The NBA’s Technical Foul

The NBA is moving swiftly to purge itself of one single racist in the name of Donald Sterling but it has not been a haven for angels. Rather, it has a healthy assortment of miscreants.  Let's recall the overt racist and film director Spike Lee who receives a check from SiriusXM NBA Radio. Lee said he disapproves of interracial couples and wants whites to keep out of historically black New York neighborhoods.  He’s a segregationist but remains in the league's good graces courtside at every Knicks game.  Rapper Jay Z, while a co-owner of the Nets, held fan parties for “blacks only” and has publicly supported the views of the “5%er Nation,” a radical group that hates whites.  And now Mavericks owner Mark Cuban steps into Sterling’s racial fray with references to blacks in hoodies requiring his immediate apology to the family of Trayvon Martin.  Since the league has not penalized these NBA insiders, I suspect the league may have an inconsistent standard to say the least. 

In light of these facts, the idea the NBA must now take a high road and eradicate racism from its ownership on Sterling’s back is a joke.

In any event, the nation is all abuzz over the racially insensitive rant of Clippers owner Donald Sterling who unwittingly gave a gift to the race hustlers of America when his mistress, V. Stiviano, uncovered his recorded remarks about her relationship with blacks and with basketball legend Magic Johnson in particular.

Sterling’s comments were racially insensitive and plantation owner-like and with his history of racial bias as a real estate titan against blacks and Latinos, he is now a bull’s eye upon which society will target him as the poster child for the stubborn stain of racism.  

Few will argue that racism is acceptable in this post-racial society led by the first black president.  The better question is how to respond to it when it rears its ugly head in a free market context? 

In this instance, Sterling is an owner of an NBA team, a private business (which is private property), governed by the rules of a private association.  NBA commissioner, Adam Silver, prompted by race hustlers and angry past and current players and sponsors, condemned Sterling and his views; in so doing, he sentenced him to a life ban from the team and sport and levied a $2.5 million fine. The commissioner’s conclusion was that “Sterling violated league rules through his expression of offensive and hurtful views, the impact of which has been widely felt throughout the league.” Silver is now driving the train to force Sterling to sell the team (private property) over the recording.  Sterling now attempts to dodge an involuntary sale of the team by giving his wife Shelley majority control; she is rumored to favor a voluntary sale that she controls.  Notwithstanding that Sterling keeps opening his mouth to prove himself a complete idiot, the commissioner, along with the voting ownership, is wrong to force an involuntary sale.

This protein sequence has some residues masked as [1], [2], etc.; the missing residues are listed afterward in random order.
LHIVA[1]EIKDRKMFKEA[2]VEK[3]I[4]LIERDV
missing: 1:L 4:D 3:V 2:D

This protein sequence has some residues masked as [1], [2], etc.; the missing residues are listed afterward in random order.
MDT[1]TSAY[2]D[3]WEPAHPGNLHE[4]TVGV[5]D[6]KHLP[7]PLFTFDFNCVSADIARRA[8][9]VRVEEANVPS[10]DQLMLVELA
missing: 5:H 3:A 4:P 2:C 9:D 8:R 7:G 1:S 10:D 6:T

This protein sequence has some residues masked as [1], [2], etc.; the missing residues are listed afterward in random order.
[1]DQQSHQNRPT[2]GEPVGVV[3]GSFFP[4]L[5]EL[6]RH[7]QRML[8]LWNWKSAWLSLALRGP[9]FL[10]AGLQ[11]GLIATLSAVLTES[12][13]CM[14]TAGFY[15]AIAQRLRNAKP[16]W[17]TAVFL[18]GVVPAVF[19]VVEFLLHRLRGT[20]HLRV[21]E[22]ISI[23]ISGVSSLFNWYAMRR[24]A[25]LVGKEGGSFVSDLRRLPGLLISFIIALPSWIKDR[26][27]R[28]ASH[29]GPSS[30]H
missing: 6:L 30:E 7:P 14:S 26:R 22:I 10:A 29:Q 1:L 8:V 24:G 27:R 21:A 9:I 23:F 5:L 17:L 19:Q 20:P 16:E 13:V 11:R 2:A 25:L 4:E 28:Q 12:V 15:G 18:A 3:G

The NBA’s constitution grants Silver wide latitude to punish behavior deemed “prejudicial” or “detrimental” to the league. It also allows for fines and indefinite suspensions as imposed here. I take issue with the league’s hypocritical and extreme response but it seems within their legal right. A private association has the right to regulate its member’s behavior.  On the other hand, ripping the team from Sterling’s hands is another matter.  The league should not force an owner to sell simply because it does not agree with an owner’s viewpoint.  Disclaimers and public statements condemning the viewpoint sufficiently distance the league, if necessary.  I fear that an owner who may hold a controversial view, like traditional marriage as between one man and one woman, like Richard DeVos of the Orlando Magic, is the next to be forced to sell. The league should tread lightly on this slippery slope.